Introverts fear confrontation.


I came across this individual’s forum post on The Personality Cafe in a weird way. My article “Why Family Scapegoats Become Lifelong Victims,” (which has become my most viewed article ever and is still gaining momentum on the web), was linked to by this writer and there was an excerpt from their own post left in my comment folder. The blurb was intriguing enough that I decided to read it, and holy cow! It sounds like my own life story. In fact, I am going through this situation with a friend even as I write this. (If you’re a friend of mine reading this it’s not you–this “friend” doesn’t read my blog or even know I have one). I don’t want to be friends with this person anymore (who I suspect is a malignant narcissist who likes to “play” with me and make “jokes” at my expense) but instead of confronting them and telling them I want to end our friendship, I’m just avoiding this person, hoping they get the “hint.” I do that sort of thing all the time. Confrontation terrifies me, but what happens is my anger becomes seething resentment and has to come out eventually, so after weeks or months of pretending everything is fine, I’m likely to explode and say things I regret. It also comes out in other ways, like acting passive-aggressive. I’ve gotten better but it’s still a problem. Anyway, here is that article. The writer is an INFJ like me and wonders if this is common in INFJs. I’m also an Enneagram Type 4/5.

If we need to slap a psychiatric label on this sort of behavior, it’s a common symptom in people with Avoidant Personality Disorder and Covert Narcissism (which I still suspect I am, even though my therapist has said I’m only “on the spectrum” but not NPD). I think people with BPD are also guilty of this.


Has anyone else had this problem in the “social environment”?

As of recently I have made a personal discovery about the origins of how and why I have a certain fear. And it also ties in with the Enneagram 4 labeled fear “that they have no identity or personal significance”. Generally, with “friends” (both close and acquaintance) I tend to hide away or become afraid of sharing my true thoughts and being completely honest with them if there’s a problem (unless they manage to hurt me to the extent that i just cut them off). I become fearful of their reaction before it even happens, so i withhold my thoughts and continue acting as if everything is okay. It’s not only the fear that they will be upset at my honesty, but the fear that I would also begin to hate myself afterwards as well. I didn’t realize there was a term for this as well (even though i knew it as a common term i never understood its meaning). And that term is “Shame”. And while shame is the major factor of why i feel guilt for wanting to speak out, as well as feeling it for not wanting to speak out, I had also come to realize this was also connected to my upbringing. I learned in the article mentioned below, that most scapegoats have high empathy and sensitivity at an early age, which causes them to absorb all of the projections of their parents, thus causing the birth of self hatred/possibly depression. It also informed me that as they continue to go into social relationships, that they will also absorb the projections of what other people think of them as well. For me this explains a helluva lot, of why i fear getting close to certain people and their impact on me if i either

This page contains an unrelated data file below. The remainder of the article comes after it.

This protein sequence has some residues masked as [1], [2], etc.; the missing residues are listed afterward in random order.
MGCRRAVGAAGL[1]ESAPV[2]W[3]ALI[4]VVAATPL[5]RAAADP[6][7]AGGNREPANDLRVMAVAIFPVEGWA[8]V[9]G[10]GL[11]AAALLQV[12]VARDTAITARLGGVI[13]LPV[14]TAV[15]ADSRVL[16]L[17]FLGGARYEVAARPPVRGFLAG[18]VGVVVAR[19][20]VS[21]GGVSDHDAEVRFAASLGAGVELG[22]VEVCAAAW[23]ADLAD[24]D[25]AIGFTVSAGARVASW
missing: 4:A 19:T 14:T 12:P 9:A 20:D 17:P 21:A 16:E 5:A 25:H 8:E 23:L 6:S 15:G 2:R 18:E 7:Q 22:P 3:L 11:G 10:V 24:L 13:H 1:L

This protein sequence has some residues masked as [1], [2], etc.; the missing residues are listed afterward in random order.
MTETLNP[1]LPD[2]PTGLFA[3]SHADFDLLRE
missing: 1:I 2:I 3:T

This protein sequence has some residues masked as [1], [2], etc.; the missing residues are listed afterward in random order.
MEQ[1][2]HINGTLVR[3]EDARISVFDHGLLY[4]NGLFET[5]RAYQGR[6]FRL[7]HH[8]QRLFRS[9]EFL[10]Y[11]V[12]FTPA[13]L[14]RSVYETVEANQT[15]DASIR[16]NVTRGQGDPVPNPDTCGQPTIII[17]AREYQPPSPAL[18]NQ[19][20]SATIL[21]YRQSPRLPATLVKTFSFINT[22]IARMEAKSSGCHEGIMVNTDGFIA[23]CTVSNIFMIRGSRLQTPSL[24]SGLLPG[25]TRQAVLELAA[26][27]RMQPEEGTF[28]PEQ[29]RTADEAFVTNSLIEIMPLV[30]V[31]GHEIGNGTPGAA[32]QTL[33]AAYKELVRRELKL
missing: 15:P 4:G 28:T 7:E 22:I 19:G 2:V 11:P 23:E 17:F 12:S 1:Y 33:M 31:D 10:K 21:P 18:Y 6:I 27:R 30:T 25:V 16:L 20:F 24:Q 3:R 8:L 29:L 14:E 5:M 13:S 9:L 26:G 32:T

A. Do something wrong.
B. Be honest with them.

I’m personally terrified of being completely honest with someone i’m not sure of, as any kind of minor negative backlash towards me can cause me to go in a state of guilt for a long time. So instead I internalize everything that bothers me about them, and I simply play my part in this “friendship” until i have a reason to avoid them or doorslam. And this is different from constructive criticism, i’m talking about the consequences that may occur if they end up being hurt by my honesty. While their take of it may not be my problem afterward I still hold the shame of what I have done to another human being, even if it was the “right” thing to do rather than continue being dishonest with them and put on the fake persona. I fear hurting them..but I also fear hurting myself. It’s a double edged sword and the ending remains the same regardless of which way i act. I’m fearful of absorbing any new projections one might have of me (specifically negative) which has caused a spiral of paranoia in 2/3 of my friendships, even if they may not take it personal. And before I end this, I am not intentionally hurtful when i’m honest, as I still try to be polite and respectful of the person that i’m talking to. I am also aware that they can be positive in their response, but i’m practically crippled by my fear, especially because of social experiences that didn’t go well.